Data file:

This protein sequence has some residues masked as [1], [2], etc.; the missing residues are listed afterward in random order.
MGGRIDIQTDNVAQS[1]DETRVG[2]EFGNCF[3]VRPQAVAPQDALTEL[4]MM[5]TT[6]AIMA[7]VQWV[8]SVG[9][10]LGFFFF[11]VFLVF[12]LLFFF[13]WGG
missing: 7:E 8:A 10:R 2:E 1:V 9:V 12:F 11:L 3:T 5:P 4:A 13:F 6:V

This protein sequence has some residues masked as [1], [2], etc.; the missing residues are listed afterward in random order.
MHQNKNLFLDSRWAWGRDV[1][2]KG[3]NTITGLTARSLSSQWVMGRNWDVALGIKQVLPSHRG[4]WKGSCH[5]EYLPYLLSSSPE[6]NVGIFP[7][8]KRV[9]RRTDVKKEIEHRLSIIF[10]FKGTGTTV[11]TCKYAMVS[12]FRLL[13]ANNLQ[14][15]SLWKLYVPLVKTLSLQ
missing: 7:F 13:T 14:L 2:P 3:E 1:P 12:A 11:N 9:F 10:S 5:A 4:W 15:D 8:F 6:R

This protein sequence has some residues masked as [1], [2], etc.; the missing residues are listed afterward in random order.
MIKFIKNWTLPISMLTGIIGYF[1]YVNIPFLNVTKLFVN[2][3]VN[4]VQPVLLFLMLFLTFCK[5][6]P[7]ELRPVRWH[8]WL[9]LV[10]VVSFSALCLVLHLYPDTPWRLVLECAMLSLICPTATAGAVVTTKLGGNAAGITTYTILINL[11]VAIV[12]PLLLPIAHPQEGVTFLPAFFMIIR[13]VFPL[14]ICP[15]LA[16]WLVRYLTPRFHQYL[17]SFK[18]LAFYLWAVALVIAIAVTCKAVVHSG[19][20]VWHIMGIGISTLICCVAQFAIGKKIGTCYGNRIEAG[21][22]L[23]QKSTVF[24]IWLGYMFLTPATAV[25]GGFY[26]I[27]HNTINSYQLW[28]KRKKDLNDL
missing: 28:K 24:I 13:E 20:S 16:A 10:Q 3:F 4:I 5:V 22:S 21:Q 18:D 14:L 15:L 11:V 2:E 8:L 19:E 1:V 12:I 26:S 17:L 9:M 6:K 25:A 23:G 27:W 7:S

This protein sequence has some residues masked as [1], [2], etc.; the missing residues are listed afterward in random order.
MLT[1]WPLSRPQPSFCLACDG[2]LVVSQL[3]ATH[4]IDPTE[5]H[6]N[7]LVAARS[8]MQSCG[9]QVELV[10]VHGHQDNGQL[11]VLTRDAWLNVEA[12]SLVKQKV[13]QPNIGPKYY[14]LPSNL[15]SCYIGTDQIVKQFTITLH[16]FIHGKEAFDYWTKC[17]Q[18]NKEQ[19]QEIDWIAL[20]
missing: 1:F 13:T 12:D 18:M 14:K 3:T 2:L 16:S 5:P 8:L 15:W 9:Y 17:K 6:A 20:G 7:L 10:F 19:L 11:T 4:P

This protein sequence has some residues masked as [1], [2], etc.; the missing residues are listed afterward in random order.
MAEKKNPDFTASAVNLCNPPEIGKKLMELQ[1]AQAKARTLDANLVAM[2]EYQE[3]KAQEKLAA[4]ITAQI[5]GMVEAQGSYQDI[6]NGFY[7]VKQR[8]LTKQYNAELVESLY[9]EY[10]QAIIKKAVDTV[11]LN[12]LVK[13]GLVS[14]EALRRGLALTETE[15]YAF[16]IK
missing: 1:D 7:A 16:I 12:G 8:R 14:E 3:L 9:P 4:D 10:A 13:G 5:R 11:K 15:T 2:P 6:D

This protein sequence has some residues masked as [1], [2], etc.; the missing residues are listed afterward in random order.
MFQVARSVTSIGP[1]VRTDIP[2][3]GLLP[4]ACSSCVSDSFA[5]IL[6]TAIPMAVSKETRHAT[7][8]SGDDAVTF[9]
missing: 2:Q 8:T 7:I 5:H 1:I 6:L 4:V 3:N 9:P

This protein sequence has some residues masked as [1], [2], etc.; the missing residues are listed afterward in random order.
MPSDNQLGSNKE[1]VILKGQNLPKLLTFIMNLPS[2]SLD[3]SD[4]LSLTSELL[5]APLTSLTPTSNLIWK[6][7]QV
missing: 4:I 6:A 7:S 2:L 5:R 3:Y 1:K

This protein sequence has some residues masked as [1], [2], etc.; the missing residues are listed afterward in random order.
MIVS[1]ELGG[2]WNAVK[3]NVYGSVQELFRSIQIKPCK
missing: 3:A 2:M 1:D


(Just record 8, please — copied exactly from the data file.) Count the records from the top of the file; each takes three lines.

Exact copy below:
This protein sequence has some residues masked as [1], [2], etc.; the missing residues are listed afterward in random order.
MIVS[1]ELGG[2]WNAVK[3]NVYGSVQELFRSIQIKPCK
missing: 3:A 2:M 1:D